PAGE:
Terry Dresbach

Outlander Costume Designer

Reply To: Dragonfly in Amber: Book Discussion and Show Expectations

Home Outlander Costuming Discussion Forums General Outlander Discussion Dragonfly in Amber: Book Discussion and Show Expectations Reply To: Dragonfly in Amber: Book Discussion and Show Expectations


I think I worded that wrong. I don’t think it’s as much about past and present as whether your expectations for the future are based on the past or the moment. Two moments from the show demonstrate this really well: Claire looking at the vase in the window and that moment where Jamie is working in the field, just before he hears Jenny scream. Each character has at that moment an expectation of what the future will look like. Each is about to be radically knocked off that course. How does each respond to that change? How quickly do they grasp the scope of that change and move forward on the path before them? How much time and energy to they expend trying to get back to the previous path?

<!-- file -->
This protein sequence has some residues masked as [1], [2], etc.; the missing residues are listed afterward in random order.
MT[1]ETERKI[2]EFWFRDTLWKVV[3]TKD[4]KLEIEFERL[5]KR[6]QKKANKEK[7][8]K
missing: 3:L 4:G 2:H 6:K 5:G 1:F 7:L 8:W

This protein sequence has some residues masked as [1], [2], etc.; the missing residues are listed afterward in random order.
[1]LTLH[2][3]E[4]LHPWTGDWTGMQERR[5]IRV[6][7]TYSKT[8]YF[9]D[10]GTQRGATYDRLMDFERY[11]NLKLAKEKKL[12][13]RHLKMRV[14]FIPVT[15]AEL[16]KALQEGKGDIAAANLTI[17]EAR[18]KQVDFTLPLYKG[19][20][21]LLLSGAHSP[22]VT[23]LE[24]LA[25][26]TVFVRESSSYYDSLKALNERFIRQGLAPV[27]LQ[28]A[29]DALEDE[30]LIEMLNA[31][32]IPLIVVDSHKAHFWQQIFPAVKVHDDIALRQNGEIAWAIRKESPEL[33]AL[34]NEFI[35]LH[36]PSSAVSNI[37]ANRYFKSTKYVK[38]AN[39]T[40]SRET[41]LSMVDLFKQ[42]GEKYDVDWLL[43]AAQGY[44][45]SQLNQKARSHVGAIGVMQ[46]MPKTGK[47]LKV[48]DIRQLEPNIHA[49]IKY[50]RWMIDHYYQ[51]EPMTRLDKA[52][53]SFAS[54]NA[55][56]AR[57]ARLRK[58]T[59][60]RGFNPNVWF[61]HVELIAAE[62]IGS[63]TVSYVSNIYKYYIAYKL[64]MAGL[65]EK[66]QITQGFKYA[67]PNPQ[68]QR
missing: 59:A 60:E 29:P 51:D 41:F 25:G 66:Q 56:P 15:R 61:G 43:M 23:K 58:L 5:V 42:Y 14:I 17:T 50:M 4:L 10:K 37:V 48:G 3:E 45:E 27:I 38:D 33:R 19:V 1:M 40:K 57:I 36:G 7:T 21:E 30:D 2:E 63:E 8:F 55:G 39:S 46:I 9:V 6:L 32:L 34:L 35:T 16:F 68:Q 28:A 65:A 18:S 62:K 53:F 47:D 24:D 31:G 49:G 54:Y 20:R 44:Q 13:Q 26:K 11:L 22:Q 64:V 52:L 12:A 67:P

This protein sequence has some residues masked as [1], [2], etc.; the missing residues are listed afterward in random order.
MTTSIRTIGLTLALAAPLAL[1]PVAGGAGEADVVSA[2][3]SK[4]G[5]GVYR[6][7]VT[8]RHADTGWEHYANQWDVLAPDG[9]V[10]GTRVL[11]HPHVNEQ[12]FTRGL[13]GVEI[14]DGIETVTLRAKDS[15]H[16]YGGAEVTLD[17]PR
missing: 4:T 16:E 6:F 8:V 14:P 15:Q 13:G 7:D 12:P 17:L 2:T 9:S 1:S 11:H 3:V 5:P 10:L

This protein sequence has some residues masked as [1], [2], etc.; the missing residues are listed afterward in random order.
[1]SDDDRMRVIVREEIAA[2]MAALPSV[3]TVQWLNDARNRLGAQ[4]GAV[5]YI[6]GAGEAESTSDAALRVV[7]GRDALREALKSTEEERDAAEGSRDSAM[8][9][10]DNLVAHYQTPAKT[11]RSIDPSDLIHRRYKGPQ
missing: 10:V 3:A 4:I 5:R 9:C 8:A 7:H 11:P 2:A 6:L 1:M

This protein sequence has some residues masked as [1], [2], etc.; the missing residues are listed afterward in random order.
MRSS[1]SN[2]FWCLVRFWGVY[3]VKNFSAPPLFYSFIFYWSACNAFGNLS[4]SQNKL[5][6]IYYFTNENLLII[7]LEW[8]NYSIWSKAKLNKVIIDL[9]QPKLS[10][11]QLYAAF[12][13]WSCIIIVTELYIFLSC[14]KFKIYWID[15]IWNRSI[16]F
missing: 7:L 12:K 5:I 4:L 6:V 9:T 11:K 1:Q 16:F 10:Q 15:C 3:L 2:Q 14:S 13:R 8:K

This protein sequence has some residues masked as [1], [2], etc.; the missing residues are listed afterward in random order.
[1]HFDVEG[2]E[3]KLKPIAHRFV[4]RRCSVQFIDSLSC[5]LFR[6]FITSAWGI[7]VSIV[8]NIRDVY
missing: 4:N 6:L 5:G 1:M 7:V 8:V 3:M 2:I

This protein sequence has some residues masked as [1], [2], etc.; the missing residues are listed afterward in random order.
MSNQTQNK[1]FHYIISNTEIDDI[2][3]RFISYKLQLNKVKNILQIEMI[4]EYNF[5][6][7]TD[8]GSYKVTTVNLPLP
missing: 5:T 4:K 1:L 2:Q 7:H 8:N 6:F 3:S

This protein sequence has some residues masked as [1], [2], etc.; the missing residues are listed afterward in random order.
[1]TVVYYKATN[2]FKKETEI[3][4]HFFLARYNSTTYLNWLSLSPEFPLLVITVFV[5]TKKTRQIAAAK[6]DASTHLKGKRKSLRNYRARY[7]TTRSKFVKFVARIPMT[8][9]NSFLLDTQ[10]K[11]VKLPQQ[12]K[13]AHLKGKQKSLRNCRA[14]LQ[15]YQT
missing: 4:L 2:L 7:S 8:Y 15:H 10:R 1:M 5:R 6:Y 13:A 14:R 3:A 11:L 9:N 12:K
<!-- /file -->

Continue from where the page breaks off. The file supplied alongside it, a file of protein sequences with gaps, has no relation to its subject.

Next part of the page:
You can see this at a micro level within single lives or at a macro level with the clans trying to bring back the Scottish king.

In both the books and the movies, the possession or collection of material things is strongly correlated with this. Claire has exactly two possessions she holds to: her wedding rings. Jamie’s big possession he holds to is Lallybroch. (Having Claire’s ring made from the key in the show really brings this to the forefront!) Both Bree and Roger have boxes and boxes of stuff. Frank is a great collector of stuff. Geillis and Dougal are collecting money/stuff. It’s very zen in my mind. When Jamie lets go of Lallybroch, he doesn’t let go of being laird but recognizes that being a leader is about who he is, not the property he possesses. That is the point of maturity for the characters: when their identity is independent of possessions.

As you can see, I think a bit much about this stuff and have a particular world view, but that’s what I love about stories: the universal nature of high quality human narrative. The way well told stories reflect on who we are as people.